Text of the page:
A look at Copperhead Brewery’s Feeding Frenzy IIPA
Apparently I should write about things I want to see happen more often. Since publishing “Who will be Houston’s Trillium or Tree House?” a handful of our area breweries have gone public with their intentions to attempt to brew a beer closely adhering to the style hallmarks — huge tropical fruit flavor thanks to obscene amounts of post-boil dry-hop additions during whirlpool, fermentation and/or under CO2 pressure of uber-popular citrusy hops like Citra, Galaxy, Mosaic, Nelson, Amarillo and El Dorado; super-soft, creamy and juicy body/mouthfeel as a result of the interplay of the water treatment, specialty grain bill and London Ale (1318) or English Ale (007) yeast strains; and minimal (but still present) lingering bitterness due in part to almost no kettle hop additions — of the supernova that is the Northeast-Style India Pale Ale (NEIPA), or at least their interpretation of such.
Baa Baa Brewhouse was among the first to respond, and I enjoyed their initial stab at it, which they are now tweaking in preparation for a more scaled-up release on March 4. Katy’s No Label then announced last week that they are taking a stab at a double dry-hopped New England-Style IPA; as did Spindletap (while also coining #HoustonHaze); it was mentioned in the comments of my Cow Jumped Over the Moon review that Sigma is also planning one (though I haven’t seen an official announcement anywhere yet); and there are a couple of forthcoming breweries with exciting plans whose beers I am very eager to try. In the midst of this flurry of activity, Conroe’s Copperhead Brewery also announced the release of their own double dry-hopped Double IPA, Feeding Frenzy, and were kind enough to invite me out to try it.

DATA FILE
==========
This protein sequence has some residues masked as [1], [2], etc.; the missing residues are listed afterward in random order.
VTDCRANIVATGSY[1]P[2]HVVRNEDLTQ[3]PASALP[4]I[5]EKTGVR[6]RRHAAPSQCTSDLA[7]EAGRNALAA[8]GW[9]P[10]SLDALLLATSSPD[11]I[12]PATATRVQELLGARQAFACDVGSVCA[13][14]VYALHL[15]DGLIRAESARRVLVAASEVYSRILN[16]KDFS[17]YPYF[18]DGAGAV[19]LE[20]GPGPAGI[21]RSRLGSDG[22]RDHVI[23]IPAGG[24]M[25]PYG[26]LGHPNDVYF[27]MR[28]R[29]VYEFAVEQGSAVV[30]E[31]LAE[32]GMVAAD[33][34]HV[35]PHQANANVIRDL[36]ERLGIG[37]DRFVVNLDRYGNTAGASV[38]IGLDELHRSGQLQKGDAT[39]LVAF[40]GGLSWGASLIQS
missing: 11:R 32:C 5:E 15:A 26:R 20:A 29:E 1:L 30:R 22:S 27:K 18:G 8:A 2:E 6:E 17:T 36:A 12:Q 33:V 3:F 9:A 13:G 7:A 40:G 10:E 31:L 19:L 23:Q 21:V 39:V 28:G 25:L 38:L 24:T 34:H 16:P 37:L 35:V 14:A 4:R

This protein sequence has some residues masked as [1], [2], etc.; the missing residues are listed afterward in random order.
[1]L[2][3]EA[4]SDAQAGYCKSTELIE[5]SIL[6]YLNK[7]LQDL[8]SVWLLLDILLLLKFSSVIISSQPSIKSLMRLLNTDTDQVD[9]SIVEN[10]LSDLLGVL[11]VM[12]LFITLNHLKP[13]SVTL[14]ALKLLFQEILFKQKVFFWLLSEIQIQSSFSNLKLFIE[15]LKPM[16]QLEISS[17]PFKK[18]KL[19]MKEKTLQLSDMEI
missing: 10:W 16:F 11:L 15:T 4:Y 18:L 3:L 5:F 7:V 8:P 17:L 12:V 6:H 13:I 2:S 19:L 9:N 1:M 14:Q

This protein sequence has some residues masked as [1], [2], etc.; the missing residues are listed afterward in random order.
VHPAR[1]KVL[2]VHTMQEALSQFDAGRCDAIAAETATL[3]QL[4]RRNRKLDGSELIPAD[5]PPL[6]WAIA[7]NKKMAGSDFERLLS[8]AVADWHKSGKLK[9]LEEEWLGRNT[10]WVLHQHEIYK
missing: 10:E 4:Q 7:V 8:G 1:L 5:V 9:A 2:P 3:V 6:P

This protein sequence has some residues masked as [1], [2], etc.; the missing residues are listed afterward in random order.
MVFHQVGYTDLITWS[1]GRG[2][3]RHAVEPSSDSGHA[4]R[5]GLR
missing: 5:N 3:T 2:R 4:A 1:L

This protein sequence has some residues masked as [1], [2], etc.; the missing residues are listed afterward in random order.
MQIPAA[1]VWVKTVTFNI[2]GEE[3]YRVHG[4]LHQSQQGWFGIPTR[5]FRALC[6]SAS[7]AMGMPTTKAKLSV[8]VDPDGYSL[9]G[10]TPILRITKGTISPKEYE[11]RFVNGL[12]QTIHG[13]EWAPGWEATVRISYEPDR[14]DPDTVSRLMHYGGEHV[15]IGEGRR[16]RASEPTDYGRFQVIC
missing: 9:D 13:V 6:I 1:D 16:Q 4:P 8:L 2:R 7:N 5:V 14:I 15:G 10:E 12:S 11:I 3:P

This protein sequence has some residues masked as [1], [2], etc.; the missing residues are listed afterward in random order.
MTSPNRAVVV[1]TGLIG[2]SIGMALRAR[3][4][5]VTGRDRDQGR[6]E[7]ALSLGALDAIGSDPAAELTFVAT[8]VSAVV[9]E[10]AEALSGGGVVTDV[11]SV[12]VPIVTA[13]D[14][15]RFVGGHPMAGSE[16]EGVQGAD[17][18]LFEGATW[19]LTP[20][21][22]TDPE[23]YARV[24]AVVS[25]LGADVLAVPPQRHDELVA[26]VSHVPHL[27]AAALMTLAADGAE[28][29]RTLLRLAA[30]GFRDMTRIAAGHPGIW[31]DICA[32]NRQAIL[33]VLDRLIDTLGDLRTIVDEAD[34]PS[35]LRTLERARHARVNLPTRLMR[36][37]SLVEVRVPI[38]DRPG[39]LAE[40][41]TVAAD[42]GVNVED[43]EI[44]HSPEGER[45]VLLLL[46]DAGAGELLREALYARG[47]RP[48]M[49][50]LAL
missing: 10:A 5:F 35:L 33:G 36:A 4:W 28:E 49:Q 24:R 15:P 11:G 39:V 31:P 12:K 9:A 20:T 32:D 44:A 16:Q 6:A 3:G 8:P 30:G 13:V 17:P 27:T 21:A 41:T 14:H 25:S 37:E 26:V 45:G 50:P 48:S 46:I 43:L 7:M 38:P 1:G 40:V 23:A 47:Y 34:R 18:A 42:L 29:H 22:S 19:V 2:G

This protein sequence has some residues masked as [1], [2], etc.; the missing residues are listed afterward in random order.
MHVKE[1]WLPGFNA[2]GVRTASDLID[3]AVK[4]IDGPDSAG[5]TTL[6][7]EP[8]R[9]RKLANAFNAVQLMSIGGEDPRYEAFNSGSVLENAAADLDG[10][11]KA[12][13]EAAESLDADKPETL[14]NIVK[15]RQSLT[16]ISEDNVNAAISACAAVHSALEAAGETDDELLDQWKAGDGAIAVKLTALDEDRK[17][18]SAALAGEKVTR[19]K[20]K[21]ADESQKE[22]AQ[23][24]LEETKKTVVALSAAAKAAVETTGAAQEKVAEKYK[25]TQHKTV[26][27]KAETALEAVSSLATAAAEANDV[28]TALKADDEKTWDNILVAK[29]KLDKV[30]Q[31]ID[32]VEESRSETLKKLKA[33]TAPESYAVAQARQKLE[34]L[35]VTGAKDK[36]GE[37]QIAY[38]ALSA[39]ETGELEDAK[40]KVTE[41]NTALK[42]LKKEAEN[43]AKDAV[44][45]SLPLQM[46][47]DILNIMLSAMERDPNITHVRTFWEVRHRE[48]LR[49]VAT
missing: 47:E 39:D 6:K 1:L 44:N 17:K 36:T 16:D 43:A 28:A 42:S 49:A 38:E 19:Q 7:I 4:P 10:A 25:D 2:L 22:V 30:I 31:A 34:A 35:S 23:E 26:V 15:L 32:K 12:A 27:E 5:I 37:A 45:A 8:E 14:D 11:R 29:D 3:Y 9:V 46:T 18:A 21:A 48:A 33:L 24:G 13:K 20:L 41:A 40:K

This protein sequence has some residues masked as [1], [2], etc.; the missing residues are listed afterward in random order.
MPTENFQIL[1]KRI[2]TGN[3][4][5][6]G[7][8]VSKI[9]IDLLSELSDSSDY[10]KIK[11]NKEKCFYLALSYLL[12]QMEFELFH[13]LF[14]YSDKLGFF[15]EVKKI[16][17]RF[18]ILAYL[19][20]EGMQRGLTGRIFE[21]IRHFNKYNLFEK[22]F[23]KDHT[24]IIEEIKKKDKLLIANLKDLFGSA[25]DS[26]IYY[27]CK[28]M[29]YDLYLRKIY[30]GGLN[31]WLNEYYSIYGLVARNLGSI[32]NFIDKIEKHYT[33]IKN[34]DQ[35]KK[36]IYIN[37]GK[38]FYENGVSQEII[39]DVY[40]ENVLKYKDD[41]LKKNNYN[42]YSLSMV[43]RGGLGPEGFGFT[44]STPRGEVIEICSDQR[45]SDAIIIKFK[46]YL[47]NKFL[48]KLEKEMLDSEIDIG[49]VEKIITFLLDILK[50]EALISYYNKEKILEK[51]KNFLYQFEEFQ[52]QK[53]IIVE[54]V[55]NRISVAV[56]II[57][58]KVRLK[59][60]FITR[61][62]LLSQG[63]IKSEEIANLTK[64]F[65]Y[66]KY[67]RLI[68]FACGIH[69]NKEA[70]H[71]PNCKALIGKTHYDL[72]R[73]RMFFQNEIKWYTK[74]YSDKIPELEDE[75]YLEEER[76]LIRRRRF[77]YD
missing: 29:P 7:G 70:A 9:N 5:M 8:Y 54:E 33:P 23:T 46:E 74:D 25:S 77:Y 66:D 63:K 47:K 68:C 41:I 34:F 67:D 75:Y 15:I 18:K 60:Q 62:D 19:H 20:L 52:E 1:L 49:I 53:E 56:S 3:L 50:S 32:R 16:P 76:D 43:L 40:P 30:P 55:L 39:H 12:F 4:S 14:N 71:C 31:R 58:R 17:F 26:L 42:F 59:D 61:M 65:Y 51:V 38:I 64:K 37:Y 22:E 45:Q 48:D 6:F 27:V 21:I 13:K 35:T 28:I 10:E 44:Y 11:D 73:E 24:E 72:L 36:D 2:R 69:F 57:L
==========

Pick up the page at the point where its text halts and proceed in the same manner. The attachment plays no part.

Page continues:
Brewed with copious amounts of Citra, alongside Comet, Amarillo and Apollo, Feeding Frenzy announces itself immediately with its huge tropical aroma. It’s a fairly deep orange in appearance, with Fawcett Maris Otter and flaked oats in the grain bill, and pleasantly hazy. Flavor-wise the citrus is robust and plentiful; there’s absolutely no mistaking this beer for anything but Citra-dominated. And it is deceptively, dangerously easy to down for the 8.0% ABV. In fact, it may well be the tastiest Houston-brewed DIPA I’ve had — I actually said the same thing last time I had a Copperhead DIPA almost a year ago, and it’s clear owner and brewmaster Seth Earnest knows his way around hops.
Of course, you’re probably wanting to know whether I thought it was a good representation of a NEIPA. And, my answer is that it’s actually not an NEIPA (nor did Seth say it was one). Granted, Feeding Frenzy was brewed utilizing many of the aforementioned NE-style techniques (and these days specifically calling out double dry-hopping is a signifier in the northeast in particular), but the beer was also fermented with Chico (or American Ale) yeast, which, while historically hailed for its clean character, doesn’t lend itself to the creamy/juicy/soft mouthfeel that is a critical component of the style. As such, Feeding Frenzy still finished decidedly West Coast for me, with a bit of a harsher bitterness than I’d want in an NE-style beer. Seth mentioned to me that for the next batch, which will be appropriately scaled up, he plans to pitch Conan yeast instead, which is best known as the strain that made Heady Topper the most sought-after beer in the world three years ago. I’ll be curious to see what Conan does to Feeding Frenzy, although in my experience, the yeast strain really needs to be either 1318 or 007 to nail the Northeast-style mouthfeel.
That all said, I want to reiterate: it was still a very good beer. And ultimately it doesn’t even matter what I think as the beer was an unequivocal success in their taproom this past weekend, prompting Copperhead to add a new batch to its brew schedule roughly every other month going forward. And there’s even more great news for fans of beer in cans (a.k.a. everyone): while the next batch of Feeding Frenzy will be available in 4-packs of 12-oz. bottles to-go directly from the brewery, Seth intends to start canning all of their hoppy beers in the not-too-distant future, with flagship Striker IPA first up to hit six-packs of 12-oz. cans, eventually followed by Feeding Frenzy later on down the line.